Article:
What is -start and -stop supposed to accomplish? Are they similar to UIAlertView's -show and -dismissWithClickedButtonIndex:animated: ??


If so, possibly move [self stop]; to be after the animation.

Littleodie914
Nov 2, 2010, 12:16 PM
(I really only know CocoaTouch)

First off, what are you subclassing?

What is -start and -stop supposed to accomplish? Are they similar to UIAlertView's -show and -dismissWithClickedButtonIndex:animated: ??


If so, possibly move [self stop]; to be after the animation.I'm subclassing NSPanel.

Start and stop are used for purposes unrelated to the panel's lifecycle, they actually stop listening for bonjour services on the network.

It's definitely an issue with the animation delegate method not being properly called. If I remove the animation code to read:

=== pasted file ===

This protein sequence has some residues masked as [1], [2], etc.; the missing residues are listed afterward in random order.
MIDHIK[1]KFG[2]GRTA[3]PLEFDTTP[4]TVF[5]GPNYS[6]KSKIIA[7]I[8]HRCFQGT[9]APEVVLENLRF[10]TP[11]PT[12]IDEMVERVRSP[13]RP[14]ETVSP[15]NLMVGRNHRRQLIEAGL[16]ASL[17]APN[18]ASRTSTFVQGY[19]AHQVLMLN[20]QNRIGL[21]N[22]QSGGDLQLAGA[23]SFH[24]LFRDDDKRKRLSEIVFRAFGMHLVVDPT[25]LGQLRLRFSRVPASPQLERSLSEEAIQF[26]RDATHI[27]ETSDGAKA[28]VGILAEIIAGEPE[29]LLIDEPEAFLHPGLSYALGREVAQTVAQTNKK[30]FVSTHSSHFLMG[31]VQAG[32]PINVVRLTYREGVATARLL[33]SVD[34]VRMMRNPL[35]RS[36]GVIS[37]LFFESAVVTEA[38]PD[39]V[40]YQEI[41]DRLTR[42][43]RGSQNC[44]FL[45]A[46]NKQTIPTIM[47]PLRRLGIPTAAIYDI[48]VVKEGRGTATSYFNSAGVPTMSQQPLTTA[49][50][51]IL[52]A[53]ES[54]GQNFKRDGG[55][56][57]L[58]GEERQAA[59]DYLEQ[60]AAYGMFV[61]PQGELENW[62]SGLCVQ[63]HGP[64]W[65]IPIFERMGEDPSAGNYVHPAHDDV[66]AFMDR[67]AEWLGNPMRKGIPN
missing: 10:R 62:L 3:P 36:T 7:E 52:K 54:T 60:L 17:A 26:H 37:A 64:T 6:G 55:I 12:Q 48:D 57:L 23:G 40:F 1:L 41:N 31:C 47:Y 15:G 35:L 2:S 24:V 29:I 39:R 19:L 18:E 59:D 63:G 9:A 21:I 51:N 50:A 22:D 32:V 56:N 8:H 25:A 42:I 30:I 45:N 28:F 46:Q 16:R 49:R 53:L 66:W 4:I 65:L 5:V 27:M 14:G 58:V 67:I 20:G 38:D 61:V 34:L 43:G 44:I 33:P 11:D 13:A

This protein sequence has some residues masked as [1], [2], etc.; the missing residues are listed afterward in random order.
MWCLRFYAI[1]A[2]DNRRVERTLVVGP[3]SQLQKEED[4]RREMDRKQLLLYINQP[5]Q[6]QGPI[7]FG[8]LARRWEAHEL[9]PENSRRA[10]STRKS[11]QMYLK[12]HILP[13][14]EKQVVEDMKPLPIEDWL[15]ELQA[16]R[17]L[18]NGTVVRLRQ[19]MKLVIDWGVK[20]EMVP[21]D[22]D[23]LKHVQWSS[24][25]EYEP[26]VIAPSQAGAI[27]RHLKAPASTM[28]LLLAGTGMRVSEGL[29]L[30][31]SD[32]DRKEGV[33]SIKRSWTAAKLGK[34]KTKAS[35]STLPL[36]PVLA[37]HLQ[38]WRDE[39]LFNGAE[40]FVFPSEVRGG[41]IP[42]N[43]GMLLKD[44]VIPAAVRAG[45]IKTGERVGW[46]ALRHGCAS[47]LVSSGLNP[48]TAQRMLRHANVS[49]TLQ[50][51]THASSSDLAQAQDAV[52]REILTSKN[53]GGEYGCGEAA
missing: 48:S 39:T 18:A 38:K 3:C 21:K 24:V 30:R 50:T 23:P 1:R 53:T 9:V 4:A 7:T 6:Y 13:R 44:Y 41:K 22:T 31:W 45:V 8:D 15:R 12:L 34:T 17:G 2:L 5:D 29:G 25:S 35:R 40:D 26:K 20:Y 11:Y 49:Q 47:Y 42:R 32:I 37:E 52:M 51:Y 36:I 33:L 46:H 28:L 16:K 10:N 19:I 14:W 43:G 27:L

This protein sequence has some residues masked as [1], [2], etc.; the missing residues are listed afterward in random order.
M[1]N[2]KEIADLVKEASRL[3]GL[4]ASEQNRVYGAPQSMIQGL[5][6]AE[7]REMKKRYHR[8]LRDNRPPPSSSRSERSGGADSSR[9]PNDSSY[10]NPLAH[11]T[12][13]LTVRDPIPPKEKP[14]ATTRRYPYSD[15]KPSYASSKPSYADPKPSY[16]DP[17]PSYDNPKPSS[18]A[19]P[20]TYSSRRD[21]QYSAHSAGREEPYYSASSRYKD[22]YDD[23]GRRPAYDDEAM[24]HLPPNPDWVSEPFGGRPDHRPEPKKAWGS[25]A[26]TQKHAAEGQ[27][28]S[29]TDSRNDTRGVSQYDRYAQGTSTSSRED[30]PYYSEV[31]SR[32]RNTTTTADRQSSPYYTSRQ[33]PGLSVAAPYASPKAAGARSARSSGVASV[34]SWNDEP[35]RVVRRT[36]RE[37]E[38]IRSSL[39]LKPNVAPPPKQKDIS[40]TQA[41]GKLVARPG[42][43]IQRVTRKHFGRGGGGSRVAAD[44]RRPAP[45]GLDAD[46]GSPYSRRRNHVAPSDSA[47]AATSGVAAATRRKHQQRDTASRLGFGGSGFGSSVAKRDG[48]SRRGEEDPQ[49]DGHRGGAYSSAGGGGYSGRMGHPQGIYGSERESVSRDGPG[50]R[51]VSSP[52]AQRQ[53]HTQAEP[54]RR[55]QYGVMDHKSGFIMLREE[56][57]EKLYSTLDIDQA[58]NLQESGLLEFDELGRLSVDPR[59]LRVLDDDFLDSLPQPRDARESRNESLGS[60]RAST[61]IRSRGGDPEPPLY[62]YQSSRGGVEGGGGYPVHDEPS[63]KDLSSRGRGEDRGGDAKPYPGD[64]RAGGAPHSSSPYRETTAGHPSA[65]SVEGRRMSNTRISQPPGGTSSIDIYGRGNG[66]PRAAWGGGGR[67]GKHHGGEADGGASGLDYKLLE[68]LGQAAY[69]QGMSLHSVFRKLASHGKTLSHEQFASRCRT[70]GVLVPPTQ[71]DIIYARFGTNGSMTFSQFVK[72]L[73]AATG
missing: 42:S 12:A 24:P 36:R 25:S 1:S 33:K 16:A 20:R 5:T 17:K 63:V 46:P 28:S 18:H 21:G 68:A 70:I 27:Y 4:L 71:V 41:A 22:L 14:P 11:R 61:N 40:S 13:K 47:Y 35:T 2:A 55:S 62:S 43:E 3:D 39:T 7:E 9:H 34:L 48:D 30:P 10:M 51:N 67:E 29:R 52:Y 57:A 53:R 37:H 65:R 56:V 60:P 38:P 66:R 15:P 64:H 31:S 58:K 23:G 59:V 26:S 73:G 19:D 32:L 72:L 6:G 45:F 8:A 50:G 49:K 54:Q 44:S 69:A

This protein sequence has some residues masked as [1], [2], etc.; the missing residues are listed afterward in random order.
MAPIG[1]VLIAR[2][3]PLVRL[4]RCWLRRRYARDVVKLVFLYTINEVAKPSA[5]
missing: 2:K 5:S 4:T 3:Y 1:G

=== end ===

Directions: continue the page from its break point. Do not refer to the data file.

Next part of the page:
- (void)orderOut:(id)sender {
NSLog(@"self orderOut:");
[self stop];
[NSApp stopModal]; // New Line
/* <- Start Comment
CAAnimation *anim = [CABasicAnimation animation];
[anim setDelegate:self];
[anim setDuration:0.2];
[self setAnimations:[NSDictionary dictionaryWithObject:anim forKey:@"alphaValue"]];
[[self animator] setAlphaValue:0.0];
*/ <- End Comment
}

Then the window closes properly on 10.5.

jared_kipe
Nov 2, 2010, 12:59 PM
When you created and displayed your panel did you -setWorksWhenModal: YES??

Littleodie914
Nov 2, 2010, 01:16 PM
When you created and displayed your panel did you -setWorksWhenModal: YES??Yep, double-checked, but still no go. :(

jared_kipe
Nov 2, 2010, 01:24 PM
Check that [self animator] returns an actual object.

EDIT meaning something like NSLog(@"%@", [self animator]); say.. right after the NSLog(@"self ourderOut:");
EDIT2 also, it couldn't hurt to do [self setAlphaValue: 1.0]; around the same time.
EDIT3 is your panel interface explicitly SAY it implements whatever delegate protocol is used here. Maybe that is something Apple could have changed in the implementation of the CAAnimation stuff when going from 10.5 -> 10.6